side theslioe turnedi troct. Restrickt, lecoeasonthelcgreaot FEsglishoeot
swho had gonue to third. honrried bock y'esteedasy atternroon. 'Elerson 000001
to second, and Olen Letoy called thce sidthabot 'oVorolewortis close treaoted
chickren a safe tie, onud Cottler thoreswbltlthehmnoooonr to d llcosndwitho cooab-
out Broths, woshtad n.'tornoeoito tte 'obutetrust, roodt 001o00tuic pooser of
plate to finishr his boot. timmrno was moocory he dwoells poesistently. Wtoords-
hit by Mtetealf crud got arouonod to see- wooth thcs woughotmoroe of thte post
od, whren Restriek scorerd ot a wild exerienoces of earlie lift inuto tots
pitch. Grimm tobok tirothe tila' context ihan crny'othoer'set.tHis I'o-
at the plate, and wscooeaoding off thoe cmsace one lonog roll of msemory."
bag, when the throw toy Couttler, ovho OBe. Gingerich pointed o000 that to
had regainedl the ball, went throuogh coserve and carry corewcrd the heel.
Metcalf to thrird, atnd Remooington pick- cxlperiences of the past for tlhe fouture
ed it up cord touchred outlGriomn. is one of the prinocipal doctrinses of
The enogineecrs scored oo lonere un iu 'tondssoeto."Thoeidea thaot thse eldo
the foureth. Cuttler fannoed. Emmonons is ftoher to tire moan iou "The Rtainbowc"
lived swhen Jansen dropped the ball, shtow's thacttoo'filt thct thuere ws
but ovas 0o0u 000on orse's roller wichlosomeothingtoermneorenot ond endurins.
Pratt tosedo to Riestrick. 'flttler iso hoomanity.Pits revereoce Ion thoe
nearly maode a doouolc, by a qouick peg chld cause a sense of moysttey, hot it
to Jansen, bet nonops clled Miorse safe. tisoo steen;atribote of lots poetry. It
Wheat wscoscafe on Rtetrick's doouhle, is the scome reveencee thact teompots
anod Mlorse tallied on thoe play. O'ordswcorth to take servanots, peasanrts
The lits did not threaten in their and eve~n ooutcasts of society for iris
hoalf, but thre archers caeo back with heros.
three mere roos ins a bonoch. tGrimmn Memrory, reverence, lose coot affec-
presented Remringeton with a free ride tion-thsese give a deepo senoe of the
by fumsrblinog. Metcalf bit to righot. saodness of humroanity too Wordervorilo's
Bird was sofe when lis offering ovas poetry. lHis poems are illed owith tho"
played at the plate 000 Remington, hot idea of these attributes,.tHe preest
Savage droprped the ball, ltse runo seer- them with wonuderfunl simnplicity."
torg. Metclf gainsed tird, anod scored Br. Gingerich quroted extensively
0n 00solid pitchs. Fox's best wvas a from thbswooks of the' poet too crm-
chiecken orhicho trimmn ptickedttop. Cost- iphasizing hlos lotoooanraspoects. He oore-
tier sacrificed Bind rotund to the third senooed the scenes of the poet's child-
corner, anod he scoreot ohen Jansen hoeod anod later life, portrayinogtots
ogain ionsertedt onoe of' his stoocalties. ramobloes cordoserv'atios, crudthoe
Thuese Ithree innuinogs saoreali the scorncg sublsequreno imnpressitossvhich woere
Coontinueod s oonge' 4) (Constinuted 00010a0e03)

1It P iBCt~sle 31;5'1[to ii(ff If'
* ( ) Toft & Sherano
D .AotI0CATIC: -0
( ) Wilsono & Moorsoall
( ) Dte & Siel
PROHOIBITION:-
( ) Chinto & Watkioos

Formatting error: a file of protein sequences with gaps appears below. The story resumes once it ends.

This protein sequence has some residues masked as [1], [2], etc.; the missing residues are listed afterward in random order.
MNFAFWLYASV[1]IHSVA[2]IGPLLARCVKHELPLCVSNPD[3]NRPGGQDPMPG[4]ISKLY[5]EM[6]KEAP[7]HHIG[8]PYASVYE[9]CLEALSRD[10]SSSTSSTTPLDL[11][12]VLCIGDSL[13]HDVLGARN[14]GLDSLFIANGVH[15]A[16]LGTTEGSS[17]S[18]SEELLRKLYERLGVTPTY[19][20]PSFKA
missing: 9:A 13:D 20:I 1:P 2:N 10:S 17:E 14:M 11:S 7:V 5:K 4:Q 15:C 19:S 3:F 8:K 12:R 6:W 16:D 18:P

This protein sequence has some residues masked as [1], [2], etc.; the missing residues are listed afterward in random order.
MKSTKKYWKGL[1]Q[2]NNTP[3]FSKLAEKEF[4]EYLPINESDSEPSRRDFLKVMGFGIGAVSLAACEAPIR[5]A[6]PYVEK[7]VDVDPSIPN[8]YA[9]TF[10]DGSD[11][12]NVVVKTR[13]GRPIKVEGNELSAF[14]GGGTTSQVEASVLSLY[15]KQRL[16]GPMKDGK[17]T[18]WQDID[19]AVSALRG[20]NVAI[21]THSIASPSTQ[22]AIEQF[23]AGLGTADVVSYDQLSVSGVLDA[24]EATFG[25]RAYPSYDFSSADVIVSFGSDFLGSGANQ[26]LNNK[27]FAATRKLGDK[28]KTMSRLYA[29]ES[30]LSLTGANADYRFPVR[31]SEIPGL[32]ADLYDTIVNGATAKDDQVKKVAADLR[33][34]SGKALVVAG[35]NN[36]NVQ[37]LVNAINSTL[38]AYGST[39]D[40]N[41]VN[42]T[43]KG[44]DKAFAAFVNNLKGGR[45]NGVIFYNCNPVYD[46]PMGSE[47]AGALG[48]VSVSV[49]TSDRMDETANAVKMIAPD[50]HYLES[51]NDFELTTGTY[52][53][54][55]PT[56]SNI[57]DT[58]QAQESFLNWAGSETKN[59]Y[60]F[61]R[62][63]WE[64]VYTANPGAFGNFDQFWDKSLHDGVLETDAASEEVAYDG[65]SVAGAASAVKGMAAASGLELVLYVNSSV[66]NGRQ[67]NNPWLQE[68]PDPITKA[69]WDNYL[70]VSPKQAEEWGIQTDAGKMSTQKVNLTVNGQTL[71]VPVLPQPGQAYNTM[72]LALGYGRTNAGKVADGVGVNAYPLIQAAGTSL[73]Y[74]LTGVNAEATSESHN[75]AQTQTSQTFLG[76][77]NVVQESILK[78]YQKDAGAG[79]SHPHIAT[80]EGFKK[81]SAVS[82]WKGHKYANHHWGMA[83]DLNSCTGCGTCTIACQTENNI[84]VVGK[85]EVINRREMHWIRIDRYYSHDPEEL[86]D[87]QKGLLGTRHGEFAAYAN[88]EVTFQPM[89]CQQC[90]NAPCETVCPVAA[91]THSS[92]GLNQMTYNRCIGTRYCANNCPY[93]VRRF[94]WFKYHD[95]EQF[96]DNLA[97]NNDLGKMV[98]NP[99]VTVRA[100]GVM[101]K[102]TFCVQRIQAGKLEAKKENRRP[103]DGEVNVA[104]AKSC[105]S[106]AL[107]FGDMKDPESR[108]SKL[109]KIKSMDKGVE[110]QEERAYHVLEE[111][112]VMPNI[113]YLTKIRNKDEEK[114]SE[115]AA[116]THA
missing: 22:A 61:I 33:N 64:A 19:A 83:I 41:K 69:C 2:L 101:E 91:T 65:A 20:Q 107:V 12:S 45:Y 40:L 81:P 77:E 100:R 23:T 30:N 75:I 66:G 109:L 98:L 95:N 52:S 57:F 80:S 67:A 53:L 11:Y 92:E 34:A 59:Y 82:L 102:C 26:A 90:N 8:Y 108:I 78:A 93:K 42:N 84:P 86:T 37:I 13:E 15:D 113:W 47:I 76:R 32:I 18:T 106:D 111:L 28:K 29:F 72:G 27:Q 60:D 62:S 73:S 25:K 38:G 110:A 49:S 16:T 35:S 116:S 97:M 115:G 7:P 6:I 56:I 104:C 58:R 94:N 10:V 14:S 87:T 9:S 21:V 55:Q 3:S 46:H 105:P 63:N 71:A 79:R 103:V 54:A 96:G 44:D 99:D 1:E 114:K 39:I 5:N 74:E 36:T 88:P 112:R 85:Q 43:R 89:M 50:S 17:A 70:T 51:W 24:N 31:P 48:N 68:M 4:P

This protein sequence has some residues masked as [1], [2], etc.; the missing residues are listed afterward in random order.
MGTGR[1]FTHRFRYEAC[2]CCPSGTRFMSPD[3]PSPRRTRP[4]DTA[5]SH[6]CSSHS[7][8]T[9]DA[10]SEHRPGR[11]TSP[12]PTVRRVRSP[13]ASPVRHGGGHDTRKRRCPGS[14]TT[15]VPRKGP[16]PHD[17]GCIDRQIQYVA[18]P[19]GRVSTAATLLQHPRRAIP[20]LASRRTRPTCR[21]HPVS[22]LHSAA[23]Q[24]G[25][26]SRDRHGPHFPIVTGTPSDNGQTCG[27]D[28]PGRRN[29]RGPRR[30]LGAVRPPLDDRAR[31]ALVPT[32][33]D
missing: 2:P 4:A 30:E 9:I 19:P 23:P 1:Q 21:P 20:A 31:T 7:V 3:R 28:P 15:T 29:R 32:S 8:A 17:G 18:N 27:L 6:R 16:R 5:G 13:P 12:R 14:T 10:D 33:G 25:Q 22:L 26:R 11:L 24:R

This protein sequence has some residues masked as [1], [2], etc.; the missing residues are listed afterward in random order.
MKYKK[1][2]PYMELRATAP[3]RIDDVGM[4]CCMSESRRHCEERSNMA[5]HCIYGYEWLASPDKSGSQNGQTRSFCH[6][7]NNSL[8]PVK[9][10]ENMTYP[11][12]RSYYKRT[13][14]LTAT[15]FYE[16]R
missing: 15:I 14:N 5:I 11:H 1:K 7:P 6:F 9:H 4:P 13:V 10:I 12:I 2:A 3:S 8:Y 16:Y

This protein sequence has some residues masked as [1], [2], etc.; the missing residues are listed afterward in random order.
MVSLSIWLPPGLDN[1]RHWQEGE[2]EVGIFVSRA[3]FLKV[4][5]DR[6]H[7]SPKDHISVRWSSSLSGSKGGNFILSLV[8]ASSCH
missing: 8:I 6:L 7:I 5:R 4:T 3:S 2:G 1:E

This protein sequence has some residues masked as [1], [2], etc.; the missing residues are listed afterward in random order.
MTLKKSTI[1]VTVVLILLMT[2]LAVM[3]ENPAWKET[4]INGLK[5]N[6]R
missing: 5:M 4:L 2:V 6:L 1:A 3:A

11100' ItOSSIhI: -
I(I)iRoosevolt &- Joohnsono
Noombho of.trleaosrerereceiptl
Nam ....o ..........
Staote..........
*5m0 :F r y: x .. :s x: 0'
lorortos'istbur last toy othebostraoow
rote oeridootlose sshoowishoo tevote'
coutO shrould easttlim baloseaoo-
ly . Theurinlrrletrnros sillho'publs-
e tt in Tuesodoy's 'tWolverineu.
It is proposed tOto o unositoC(opicsot
thoese final "elts to tie nationnal'
lot equttroces o thec various p io'r4
aorn foo'l ths reasonrit is odesireolt is
tire sot' shouldnotbe tas rresentaie
as porsible. 'ITlis 0(,an only horeolizd
th 'soery~bord0ytke,paitnttoocte.
Todaty anortlFidaty broought outor
ge n umbetr of otmsoeons oe; bot
to fere to nrootlr or womoen swho
hav.c sootd is roouchobelow t t'honumbr
worecrenorolled in ho sunmmer ses-
sioen. Thoenoumboer of facooty miembes
'sh Isavooe voed is surrsingly smaoll.'
'nO the reception last evooning, a se-
citooleffort5wa0s maode to get-Itose to
votec wirhodrot as yet aaied temn-
selvec theroir opptortunnity cod a lasrge
'nmbr ofoatsoes serecaerrt.
Tine Republieano toldd ar entosi-
re in' noetlnt Thursdayevening ando
1ecr mtt0ooake a s'stemaosti effot to
brieoo htoob Pl ti, rod also tou
co u ny olirot 'titt i calr'ramaigns in
brk lionict os' otaterflee oboseoeof
the oumrroocosessno.
'hbeorar ts tre carryingon 00a00
"enrtic canbaicgn, oinoc fle tariff
qurestironoas ta Ottsismond avoidng any'
ptterota-1refe resnces.
tib tothos timno ne0000'f1thurother
thro n r tiresion00tobe ballot have n-
oed00' organrizati ono cocon; sounmer
socroot stooudnts.
S('IEIVLENIS 'JOSIyl,
Las, IslHobp eno'ie Jienies fort First
Ploce; LIlls YetleeWblis
WV L Co.
Aerin s ........ 0 1.000
Laws..........1 0 .0011
Eogs......... 1 2 .33
Lts ...........0 2 .000
The last gater of the sumoer ses-
5050 leaguneswitlhocpy ed Ttueday
afteronoono at :70ovwhen the tawos and
its oill hookt tp too a sevenr bning
scrap. If thor bnisters oin, tey wii
jumrp into a tie for the top round with
obe dectors. The school teachers are
ort to wins a game, which wold put
them on or sar owithotie shoproen.
Rosenthal, of Obe lawsbas called a
pmrectice for Mtondy rt 3:30, with on
serob gamnouos later. The jurists
are greatly srenghened by the ne-
tunn of W is, capotaina of last yers
summesorr stchool ross'teamn, wooohas
beeon ill in S. Josephb IHositol.